WHAT IS AN ULTRAMARATHON ANYWAY?
An ultramarathon is any organized footrace extending beyond the standard marathon running distance of 42 kilometers, 195 meters (26 miles, 385 yards). Ultra races typically begin at 50 kilometers and can extend to enormous distances. There is no limit.
The longest certified ultramarathon in the world is The Ultimate Ultra, the annual Sri Chinmoy 1300-Miler (2092 kilometers) which is held each fall in New York. There is also the annual Trans America Footrace, which is run in 64 consecutive daily stages from Los Angeles to New York. Runners cover almost 3,000 miles (more than 4800 kilometers) at a rate of about 45 miles (72 kilometers) a day.
Ultramarathons are run on roads, trails and tracks. They can be point-to-point, like the Comrades Marathon in South Africa; out and back, like the Niagara 100K in Canada; or held on loop courses, like the famous one-mile loop that Sri Chinmoy runners circle 1300 times in New York.
Rules allow runners to "go as you please." This means they may take walking breaks, pause to drink or eat and even sleep if the events are especially long, such as multi-day races. No penalty results from any such interruption, except for the time or distance a runner loses from his or her performance.
Men and women compete in ultramarathons at all levels. They always have. In modern times, they usually compete together in the same race. One hundred years ago, when the sport flourished as "pedestrianism," men and women competed in separate events.
There are two types of events - those in which runners set out to cover a fixed distance (whether it be 100 kilometers, 1000 kilometers or more) and those in which runners attempt to cover the greatest possible distance within a fixed period of time (such as 24 hours, 48 hours or six days).
Journey running is another aspect of the sport. Journey runners are lone trekkers who set out to cover long distances at their own daily pace. The most common examples are transcontinental runners, such as those who have crossed Canada, the United States and Australia on foot, or those who have run from John O'Groats to Land's End in Britain.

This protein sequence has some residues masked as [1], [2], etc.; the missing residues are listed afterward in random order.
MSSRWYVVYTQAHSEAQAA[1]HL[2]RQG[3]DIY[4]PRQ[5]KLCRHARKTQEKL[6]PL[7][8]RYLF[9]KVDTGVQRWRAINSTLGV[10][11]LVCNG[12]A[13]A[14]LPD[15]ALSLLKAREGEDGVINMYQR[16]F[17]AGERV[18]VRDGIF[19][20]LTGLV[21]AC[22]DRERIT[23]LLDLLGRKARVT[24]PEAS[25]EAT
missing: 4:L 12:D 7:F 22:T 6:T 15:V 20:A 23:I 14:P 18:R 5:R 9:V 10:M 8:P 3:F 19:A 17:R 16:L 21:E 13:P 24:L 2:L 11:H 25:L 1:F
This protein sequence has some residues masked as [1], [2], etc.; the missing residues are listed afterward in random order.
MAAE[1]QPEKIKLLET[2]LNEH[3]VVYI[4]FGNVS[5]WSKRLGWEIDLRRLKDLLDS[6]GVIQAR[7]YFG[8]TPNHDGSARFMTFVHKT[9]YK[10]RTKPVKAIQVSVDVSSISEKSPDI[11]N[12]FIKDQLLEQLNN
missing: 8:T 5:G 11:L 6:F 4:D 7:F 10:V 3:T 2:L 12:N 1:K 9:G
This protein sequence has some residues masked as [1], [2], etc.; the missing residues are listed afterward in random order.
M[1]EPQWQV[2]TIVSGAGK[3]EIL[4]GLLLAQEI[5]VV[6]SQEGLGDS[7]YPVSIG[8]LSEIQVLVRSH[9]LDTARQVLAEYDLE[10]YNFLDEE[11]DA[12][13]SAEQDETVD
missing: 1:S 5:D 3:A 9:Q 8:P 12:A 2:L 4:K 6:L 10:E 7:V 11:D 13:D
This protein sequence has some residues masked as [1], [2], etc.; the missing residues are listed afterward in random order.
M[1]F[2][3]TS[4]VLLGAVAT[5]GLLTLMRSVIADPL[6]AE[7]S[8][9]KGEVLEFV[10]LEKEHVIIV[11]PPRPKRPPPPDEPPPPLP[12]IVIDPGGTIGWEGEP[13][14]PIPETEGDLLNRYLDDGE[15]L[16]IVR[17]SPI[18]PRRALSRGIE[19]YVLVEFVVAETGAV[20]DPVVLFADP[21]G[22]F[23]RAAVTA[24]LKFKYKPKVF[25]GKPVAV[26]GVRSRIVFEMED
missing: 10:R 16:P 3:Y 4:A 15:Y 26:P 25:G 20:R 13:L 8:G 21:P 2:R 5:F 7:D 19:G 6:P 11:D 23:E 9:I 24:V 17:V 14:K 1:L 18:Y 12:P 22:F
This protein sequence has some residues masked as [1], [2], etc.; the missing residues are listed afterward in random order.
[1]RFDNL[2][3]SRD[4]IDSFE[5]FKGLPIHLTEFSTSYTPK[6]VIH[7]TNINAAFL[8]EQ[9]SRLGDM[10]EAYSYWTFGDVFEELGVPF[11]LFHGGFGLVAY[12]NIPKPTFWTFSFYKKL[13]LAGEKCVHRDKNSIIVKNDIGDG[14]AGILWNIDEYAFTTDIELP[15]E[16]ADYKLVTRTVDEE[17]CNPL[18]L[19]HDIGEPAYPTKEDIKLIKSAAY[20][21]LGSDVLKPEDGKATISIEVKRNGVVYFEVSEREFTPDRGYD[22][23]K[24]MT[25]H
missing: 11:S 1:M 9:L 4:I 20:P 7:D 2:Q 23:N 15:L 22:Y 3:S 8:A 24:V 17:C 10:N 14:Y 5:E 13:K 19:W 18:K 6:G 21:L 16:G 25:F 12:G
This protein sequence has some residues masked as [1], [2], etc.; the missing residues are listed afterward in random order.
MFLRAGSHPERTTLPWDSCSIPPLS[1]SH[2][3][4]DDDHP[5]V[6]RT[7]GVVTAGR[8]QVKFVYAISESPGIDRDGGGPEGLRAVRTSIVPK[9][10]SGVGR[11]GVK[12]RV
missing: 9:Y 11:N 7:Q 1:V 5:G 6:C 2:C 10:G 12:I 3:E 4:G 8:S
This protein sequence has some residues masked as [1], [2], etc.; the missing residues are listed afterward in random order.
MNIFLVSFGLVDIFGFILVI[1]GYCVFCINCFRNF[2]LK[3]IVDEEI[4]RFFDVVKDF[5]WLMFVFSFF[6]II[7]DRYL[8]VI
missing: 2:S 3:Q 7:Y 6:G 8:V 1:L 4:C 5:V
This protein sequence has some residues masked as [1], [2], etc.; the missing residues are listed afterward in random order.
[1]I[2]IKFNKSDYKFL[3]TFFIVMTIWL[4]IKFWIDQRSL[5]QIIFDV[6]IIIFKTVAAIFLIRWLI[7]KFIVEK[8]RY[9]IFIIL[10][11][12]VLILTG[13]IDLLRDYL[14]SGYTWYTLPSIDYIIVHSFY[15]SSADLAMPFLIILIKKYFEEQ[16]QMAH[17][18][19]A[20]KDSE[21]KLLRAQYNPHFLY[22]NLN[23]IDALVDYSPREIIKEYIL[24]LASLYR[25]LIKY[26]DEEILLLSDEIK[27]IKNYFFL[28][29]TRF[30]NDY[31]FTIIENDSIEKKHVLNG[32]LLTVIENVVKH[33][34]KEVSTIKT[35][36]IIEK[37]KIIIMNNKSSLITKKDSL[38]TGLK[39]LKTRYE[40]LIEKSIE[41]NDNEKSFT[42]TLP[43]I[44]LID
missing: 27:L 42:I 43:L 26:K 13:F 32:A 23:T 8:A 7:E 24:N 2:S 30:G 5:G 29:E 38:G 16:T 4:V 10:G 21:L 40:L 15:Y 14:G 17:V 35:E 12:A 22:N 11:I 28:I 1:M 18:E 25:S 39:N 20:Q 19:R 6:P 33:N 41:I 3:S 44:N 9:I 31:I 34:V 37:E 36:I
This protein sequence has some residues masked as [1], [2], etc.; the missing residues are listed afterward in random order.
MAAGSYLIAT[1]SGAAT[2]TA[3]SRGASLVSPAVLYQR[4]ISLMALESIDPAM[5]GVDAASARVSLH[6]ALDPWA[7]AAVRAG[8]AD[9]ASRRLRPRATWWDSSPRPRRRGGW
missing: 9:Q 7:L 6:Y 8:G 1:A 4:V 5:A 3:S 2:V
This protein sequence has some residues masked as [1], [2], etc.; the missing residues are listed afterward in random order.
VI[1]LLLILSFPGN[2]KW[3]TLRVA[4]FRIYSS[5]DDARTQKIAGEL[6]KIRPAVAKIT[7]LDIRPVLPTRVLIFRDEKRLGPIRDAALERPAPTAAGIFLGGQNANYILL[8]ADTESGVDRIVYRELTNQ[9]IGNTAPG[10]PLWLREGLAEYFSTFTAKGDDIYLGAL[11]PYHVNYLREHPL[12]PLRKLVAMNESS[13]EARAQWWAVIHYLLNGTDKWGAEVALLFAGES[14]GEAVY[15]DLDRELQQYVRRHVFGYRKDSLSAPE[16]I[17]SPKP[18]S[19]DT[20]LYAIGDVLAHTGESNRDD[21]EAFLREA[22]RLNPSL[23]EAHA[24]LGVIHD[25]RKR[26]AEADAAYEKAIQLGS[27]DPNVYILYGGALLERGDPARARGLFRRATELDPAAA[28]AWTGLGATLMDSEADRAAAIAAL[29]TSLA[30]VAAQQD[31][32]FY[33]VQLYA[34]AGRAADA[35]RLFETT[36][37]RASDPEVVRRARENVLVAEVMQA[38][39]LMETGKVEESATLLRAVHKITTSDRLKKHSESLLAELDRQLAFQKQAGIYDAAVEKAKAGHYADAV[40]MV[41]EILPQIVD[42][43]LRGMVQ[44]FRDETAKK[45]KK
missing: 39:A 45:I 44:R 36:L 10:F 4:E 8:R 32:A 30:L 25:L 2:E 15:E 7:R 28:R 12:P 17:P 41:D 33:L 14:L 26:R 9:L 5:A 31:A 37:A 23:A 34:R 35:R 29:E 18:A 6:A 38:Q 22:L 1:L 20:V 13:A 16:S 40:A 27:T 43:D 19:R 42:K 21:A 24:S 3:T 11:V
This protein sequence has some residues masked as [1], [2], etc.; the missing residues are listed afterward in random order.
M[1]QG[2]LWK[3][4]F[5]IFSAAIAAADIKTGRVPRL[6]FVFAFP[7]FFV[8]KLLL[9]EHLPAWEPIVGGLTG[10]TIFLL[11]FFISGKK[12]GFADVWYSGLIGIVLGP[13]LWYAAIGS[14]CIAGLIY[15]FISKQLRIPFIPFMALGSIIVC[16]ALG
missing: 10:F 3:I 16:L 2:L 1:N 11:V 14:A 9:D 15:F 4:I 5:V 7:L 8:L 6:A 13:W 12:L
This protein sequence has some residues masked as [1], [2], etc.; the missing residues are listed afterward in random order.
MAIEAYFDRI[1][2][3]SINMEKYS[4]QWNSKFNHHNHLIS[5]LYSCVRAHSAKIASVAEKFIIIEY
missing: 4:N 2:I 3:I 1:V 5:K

Megarunners are another sub-group within the sport. They are known not for their speed or records but for the great number of marathons and ultramarathons they run. Henri Girault of Naintre, France, has run more than 200 races of 100 kilometers or more. American Norm Frank of Rochester, New York, has run more than 550 marathons and ultras. And Canadian Wally Herman of Ottawa has run more than 400 such races, including at least one marathon or ultra in every Canadian province and territory, every U.S. state and in more than 70 countries worldwide.
There are Standard and Non-Standard ultramarathon events, although ultrarunners do not always agree which events fit in each category. The most generally accepted Standard events are 50 Kilometers, 50 Miles, 100 Kilometers, 150 Kilometers, 100 Miles, 24 Hours, 200 Kilometers, 48 Hours, 200 Miles, Six Days, 1000 Kilometers and 1,000 Miles.
Six Days became a major Standard racing distance in the last century, when ultramarathoning was known as pedestrianism. It was the longest event that could be held without competing on Sunday. Typically, six day races started at the stoke of midnight on Sunday night and concluded at the same time the following Saturday night. Non-standard "events" include all other measures of time and distance, and they can be numerous and demanding for statisticians to monitor.
During the course of one long race, for example, runners may be timed or measured through many "splits," or intervals, and can sometimes set numerous records in the process. In a six-day race, athletes pass through literally dozens of race intervals, Standard and Non-Standard.
The categories multiply even more when Metric and Imperial distances are taken into account.
Ultramarathon racing is much older than the marathon (which originated with the first modern Olympics in 1896) but only recently has the sport has been recognized by the International Amateur Athletic Federation (IAAF). In 1991, the IAAF extended official recognition to the 100-kilometer event. Since that time the 100-kilometer event has replaced the marathon as the longest running distance recognized by the world athletics governing body. The annual IAU 100-Kilometer World Challenge is now held each year by the International Association of Ultrarunners "under the patronage of" the IAAF.
Source: David Blaikie www.ultrunr.com